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I have a house with a Square D QO Load center breaker box, circa 1973.

Over the years there's been some remodeling done and some circuits added. Everything was done to whatever code was in effect at the time.

What I have now is the following - every breaker in the panel is 20A (and yes all of the electrical wiring in the house is 12ga) except for 2 that are going to the most recent remodel bit which is a finished basement bedroom (those are 15A)

At some point the garage breaker was replaced with a Square D "yellow test button" GFCI breaker most likely because a prior owner moved the washer and dryer from an upstairs closet (which obviously housed a stacked unit) to the garage. I am not unhappy with this as I prefer standard appliances not weird small stacked stuff that had super expensive repair parts. In addition to the washer and dryer there is a refrigerator on the garage circuit along with an APC UPS that feeds networking gear used for the internet connection and wifi in the house.

The two 15a breakers going to the basement bedroom are "green test button" AFCI breakers

All other breakers are standard breakers.

The only other 2 GFCI outlets in the home are in the kitchen next to the sink.

This is a vacation house in a resort community and we rent it out. We visit it at least once a month. When we were out there last week I discovered one of the GFCI outlets had failed, and a secondary outlet that comes off that outlet was also dead. (mechanical failure of the test button causing the outlet to be dead)

I was unable to find a new replacement GFCI outlet of the correct color and amperage for what passes for hardware stores there. And after driving 30 minutes to the closest Home Depot I discover they are out of stock as well. This kind of thing is not uncommon out there and it is typical that I have to buy parts in advance from the city I live in before visiting. So I replaced the outlet with a standard outlet.

Now I am trying to decide how best to repair this setup. The first obvious answer is to replace the outlet with a GFCI. But I really dislike that because my experience with GFCI outlets is that they are cheaply made mass-market devices that sometimes nuisance trip, and they introduce additional mechanical failure points.

The next obvious answer is to replace the breaker with the outlet is on with a modern GFCI/AFCI combo breaker (purple test button). My concern with that, however, is that the kitchen refrigerator is on that circuit, as well as a natural gas range. There is also a microwave oven but that is on a separate circuit, as is a dishwasher. The advantage of leaving the breaker as is, is that if the GFCI in the wall triggers it won't kill the power to the refrigerator and range.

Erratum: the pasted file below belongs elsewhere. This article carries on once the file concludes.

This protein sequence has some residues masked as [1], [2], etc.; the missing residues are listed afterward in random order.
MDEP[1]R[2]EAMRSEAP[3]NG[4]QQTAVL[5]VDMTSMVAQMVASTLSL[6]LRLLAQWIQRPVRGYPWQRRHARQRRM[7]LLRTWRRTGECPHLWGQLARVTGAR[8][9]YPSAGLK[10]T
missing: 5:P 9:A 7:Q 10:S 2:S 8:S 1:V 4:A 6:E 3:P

I'm also wondering if I should take the opportunity to while at the same time as replacing that breaker I would replace the existing "yellow test button" breaker with a combo "purple button" breaker. It has nuisance tripped on me a few times during power outages (for whatever reason the utility - Pacific Power - seems to really have terrible power quality on recovery from power outages) however it is feeding garage outlets that have motors on them (refrigerator compressor, washer/dryer, hand drill, weed wacker and a couple of other 1/4hp inductive motors that run a bench grinder and buffing wheel.)

And yes I have read all of the propaganda that the breaker companies have fixed all of the problems with nuisance tripping but it is very difficult to find testimonials and field feedback that are current. That's really what I'm asking about.

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  • You might want to consider a main panel connected surge suppressor and/or surge capacitor as a possible mitigation for some of the power restoration garbage. Won't fix everything, but it might help, typically for under $100. – Ecnerwal Nov 20 '20 at 14:50
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    That is a great idea! I did not realize until after reading your post here that they had gotten so cheap but it looks as though I can buy a QO 22.5 kA 2-Pole Surgebreaker Surge Protective Device for under $50 that will go into the panel. Since one of the first things that I did was replace the range with a gas range, I now have an unused 50A 220v line. I could pull the 50A breaker out of that slot and replace it with this. – Ted Mittelstaedt Nov 20 '20 at 16:26